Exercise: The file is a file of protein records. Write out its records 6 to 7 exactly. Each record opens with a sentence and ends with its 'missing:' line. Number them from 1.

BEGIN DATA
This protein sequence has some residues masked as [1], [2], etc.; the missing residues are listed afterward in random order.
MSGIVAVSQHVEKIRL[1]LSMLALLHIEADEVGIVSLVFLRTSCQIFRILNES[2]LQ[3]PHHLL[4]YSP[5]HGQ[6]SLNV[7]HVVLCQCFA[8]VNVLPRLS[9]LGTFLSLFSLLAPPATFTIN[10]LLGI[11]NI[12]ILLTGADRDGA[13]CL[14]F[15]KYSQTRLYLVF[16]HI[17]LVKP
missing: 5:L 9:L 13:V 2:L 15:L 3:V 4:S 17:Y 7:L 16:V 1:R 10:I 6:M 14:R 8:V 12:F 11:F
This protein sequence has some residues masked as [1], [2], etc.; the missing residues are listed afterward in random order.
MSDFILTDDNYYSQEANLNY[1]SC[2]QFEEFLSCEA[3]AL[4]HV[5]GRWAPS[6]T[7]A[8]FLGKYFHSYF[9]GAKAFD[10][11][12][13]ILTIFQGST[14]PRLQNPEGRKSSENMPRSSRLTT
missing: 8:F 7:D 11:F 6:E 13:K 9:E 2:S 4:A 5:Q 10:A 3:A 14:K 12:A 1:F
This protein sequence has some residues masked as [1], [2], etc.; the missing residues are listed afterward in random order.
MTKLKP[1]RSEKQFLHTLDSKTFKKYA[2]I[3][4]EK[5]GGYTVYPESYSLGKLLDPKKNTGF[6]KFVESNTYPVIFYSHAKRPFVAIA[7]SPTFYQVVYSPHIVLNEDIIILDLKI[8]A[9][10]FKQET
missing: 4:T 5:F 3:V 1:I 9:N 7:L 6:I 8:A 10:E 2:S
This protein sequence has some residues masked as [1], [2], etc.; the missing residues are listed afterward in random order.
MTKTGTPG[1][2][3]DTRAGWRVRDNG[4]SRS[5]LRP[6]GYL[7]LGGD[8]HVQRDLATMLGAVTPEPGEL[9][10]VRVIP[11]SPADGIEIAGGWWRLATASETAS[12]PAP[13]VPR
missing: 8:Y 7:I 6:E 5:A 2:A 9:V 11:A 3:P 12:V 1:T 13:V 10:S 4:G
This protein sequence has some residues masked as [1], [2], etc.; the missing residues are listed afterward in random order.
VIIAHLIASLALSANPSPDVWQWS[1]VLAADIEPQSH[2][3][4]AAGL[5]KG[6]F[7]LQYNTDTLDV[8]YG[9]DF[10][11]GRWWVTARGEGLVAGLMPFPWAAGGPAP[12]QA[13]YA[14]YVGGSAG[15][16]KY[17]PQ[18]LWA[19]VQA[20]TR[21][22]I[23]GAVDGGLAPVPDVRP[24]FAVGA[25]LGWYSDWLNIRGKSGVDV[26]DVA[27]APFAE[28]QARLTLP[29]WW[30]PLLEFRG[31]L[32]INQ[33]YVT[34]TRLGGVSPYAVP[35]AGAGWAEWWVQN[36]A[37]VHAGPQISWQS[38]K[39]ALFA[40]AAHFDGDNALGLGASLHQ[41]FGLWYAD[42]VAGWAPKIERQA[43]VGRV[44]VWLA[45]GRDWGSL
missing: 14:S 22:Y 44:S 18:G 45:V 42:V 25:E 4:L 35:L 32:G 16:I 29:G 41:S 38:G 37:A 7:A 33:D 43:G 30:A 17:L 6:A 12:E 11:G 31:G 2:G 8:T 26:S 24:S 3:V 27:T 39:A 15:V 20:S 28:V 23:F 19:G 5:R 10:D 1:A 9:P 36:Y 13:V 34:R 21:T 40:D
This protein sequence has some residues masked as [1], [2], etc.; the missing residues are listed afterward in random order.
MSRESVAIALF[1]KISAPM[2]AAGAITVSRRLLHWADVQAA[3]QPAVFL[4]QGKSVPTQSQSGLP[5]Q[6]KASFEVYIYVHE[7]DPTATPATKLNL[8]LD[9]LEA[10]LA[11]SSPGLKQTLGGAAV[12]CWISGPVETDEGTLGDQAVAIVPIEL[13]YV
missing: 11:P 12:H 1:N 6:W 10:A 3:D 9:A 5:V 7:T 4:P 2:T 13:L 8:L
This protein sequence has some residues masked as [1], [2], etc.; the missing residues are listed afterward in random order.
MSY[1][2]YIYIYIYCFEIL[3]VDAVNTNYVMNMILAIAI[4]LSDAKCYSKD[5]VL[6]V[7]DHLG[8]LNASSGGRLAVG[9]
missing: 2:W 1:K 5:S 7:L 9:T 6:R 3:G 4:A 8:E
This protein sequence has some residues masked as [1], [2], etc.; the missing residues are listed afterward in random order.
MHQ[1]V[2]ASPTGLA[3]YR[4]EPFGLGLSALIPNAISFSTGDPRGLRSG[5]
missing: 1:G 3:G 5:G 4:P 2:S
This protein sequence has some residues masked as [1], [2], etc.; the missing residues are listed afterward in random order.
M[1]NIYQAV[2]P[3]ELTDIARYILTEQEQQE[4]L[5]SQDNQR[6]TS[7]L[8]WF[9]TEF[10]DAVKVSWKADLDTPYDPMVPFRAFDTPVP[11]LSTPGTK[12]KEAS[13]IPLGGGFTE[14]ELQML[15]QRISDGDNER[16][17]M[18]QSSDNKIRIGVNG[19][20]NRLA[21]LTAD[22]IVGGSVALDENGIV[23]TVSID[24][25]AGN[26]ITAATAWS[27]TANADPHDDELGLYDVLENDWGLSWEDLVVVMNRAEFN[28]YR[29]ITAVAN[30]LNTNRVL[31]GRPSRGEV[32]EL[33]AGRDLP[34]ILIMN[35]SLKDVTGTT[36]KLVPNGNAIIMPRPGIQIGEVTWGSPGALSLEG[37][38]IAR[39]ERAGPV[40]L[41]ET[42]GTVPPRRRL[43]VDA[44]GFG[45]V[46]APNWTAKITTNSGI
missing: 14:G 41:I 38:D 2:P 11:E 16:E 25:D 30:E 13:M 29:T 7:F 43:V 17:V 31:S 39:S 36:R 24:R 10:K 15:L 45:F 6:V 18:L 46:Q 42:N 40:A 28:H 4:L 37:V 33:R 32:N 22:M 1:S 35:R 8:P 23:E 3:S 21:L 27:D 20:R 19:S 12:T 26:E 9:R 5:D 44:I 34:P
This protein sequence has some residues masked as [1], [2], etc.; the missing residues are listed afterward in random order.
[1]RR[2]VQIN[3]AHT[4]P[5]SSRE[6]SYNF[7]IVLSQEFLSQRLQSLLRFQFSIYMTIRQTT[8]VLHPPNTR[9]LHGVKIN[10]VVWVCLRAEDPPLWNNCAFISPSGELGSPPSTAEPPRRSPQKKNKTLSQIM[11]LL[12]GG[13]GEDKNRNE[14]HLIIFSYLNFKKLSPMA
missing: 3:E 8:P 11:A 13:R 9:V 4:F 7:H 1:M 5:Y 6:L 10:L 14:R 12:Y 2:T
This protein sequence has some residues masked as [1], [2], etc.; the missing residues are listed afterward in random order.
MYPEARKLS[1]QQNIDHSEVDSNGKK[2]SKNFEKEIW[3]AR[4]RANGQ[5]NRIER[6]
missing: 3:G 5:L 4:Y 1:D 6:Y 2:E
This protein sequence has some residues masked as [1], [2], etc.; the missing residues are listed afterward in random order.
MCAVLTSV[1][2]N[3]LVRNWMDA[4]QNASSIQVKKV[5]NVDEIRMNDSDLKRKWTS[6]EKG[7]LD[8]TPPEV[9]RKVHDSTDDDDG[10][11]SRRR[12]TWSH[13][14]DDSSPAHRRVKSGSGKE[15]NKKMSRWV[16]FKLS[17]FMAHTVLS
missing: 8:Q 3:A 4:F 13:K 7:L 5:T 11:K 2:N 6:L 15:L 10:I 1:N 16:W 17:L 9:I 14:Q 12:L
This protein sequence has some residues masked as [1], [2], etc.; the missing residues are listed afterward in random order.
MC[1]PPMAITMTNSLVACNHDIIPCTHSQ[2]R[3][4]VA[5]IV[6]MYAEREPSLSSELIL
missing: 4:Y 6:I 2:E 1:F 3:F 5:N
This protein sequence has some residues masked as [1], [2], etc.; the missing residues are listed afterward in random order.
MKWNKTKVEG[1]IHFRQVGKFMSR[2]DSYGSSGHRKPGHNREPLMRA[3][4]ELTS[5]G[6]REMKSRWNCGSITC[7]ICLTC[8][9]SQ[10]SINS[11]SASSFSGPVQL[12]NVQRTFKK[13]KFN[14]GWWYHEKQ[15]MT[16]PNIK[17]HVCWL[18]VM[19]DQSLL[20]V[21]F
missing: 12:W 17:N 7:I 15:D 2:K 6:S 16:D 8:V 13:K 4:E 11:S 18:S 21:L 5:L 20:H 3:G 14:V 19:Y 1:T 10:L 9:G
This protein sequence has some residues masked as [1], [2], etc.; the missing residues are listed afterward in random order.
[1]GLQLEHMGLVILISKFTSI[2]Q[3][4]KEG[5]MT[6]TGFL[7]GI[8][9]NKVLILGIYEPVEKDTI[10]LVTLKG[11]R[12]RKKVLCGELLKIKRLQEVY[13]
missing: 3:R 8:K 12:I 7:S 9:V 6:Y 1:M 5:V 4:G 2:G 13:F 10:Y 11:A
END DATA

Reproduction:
This protein sequence has some residues masked as [1], [2], etc.; the missing residues are listed afterward in random order.
MSRESVAIALF[1]KISAPM[2]AAGAITVSRRLLHWADVQAA[3]QPAVFL[4]QGKSVPTQSQSGLP[5]Q[6]KASFEVYIYVHE[7]DPTATPATKLNL[8]LD[9]LEA[10]LA[11]SSPGLKQTLGGAAV[12]CWISGPVETDEGTLGDQAVAIVPIEL[13]YV
missing: 11:P 12:H 1:N 6:W 10:A 3:D 9:A 5:V 7:T 4:P 2:T 13:L 8:L
This protein sequence has some residues masked as [1], [2], etc.; the missing residues are listed afterward in random order.
MSY[1][2]YIYIYIYCFEIL[3]VDAVNTNYVMNMILAIAI[4]LSDAKCYSKD[5]VL[6]V[7]DHLG[8]LNASSGGRLAVG[9]
missing: 2:W 1:K 5:S 7:L 9:T 6:R 3:G 4:A 8:E